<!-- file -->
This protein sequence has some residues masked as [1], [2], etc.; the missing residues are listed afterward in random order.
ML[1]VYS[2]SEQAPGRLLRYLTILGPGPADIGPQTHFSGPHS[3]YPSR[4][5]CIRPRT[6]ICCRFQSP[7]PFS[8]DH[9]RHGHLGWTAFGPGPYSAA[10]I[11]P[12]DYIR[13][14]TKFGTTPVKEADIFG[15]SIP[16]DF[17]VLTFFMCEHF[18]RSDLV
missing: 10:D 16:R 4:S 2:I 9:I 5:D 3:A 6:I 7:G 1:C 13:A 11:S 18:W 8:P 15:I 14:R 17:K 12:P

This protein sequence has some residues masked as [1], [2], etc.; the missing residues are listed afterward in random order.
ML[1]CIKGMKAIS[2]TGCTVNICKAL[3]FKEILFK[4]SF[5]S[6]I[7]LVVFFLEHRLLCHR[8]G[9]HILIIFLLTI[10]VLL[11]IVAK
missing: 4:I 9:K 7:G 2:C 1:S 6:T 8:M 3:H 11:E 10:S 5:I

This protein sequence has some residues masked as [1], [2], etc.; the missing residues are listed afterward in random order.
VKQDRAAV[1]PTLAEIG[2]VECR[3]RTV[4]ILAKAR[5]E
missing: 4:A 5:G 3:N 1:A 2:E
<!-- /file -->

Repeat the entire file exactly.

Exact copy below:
This protein sequence has some residues masked as [1], [2], etc.; the missing residues are listed afterward in random order.
ML[1]VYS[2]SEQAPGRLLRYLTILGPGPADIGPQTHFSGPHS[3]YPSR[4][5]CIRPRT[6]ICCRFQSP[7]PFS[8]DH[9]RHGHLGWTAFGPGPYSAA[10]I[11]P[12]DYIR[13][14]TKFGTTPVKEADIFG[15]SIP[16]DF[17]VLTFFMCEHF[18]RSDLV
missing: 10:D 16:R 4:S 2:I 9:I 5:D 3:A 6:I 7:G 1:C 13:A 11:S 18:W 8:P 15:I 14:R 17:K 12:P

This protein sequence has some residues masked as [1], [2], etc.; the missing residues are listed afterward in random order.
ML[1]CIKGMKAIS[2]TGCTVNICKAL[3]FKEILFK[4]SF[5]S[6]I[7]LVVFFLEHRLLCHR[8]G[9]HILIIFLLTI[10]VLL[11]IVAK
missing: 4:I 9:K 7:G 2:C 1:S 6:T 8:M 3:H 11:E 10:S 5:I

This protein sequence has some residues masked as [1], [2], etc.; the missing residues are listed afterward in random order.
VKQDRAAV[1]PTLAEIG[2]VECR[3]RTV[4]ILAKAR[5]E
missing: 4:A 5:G 3:N 1:A 2:E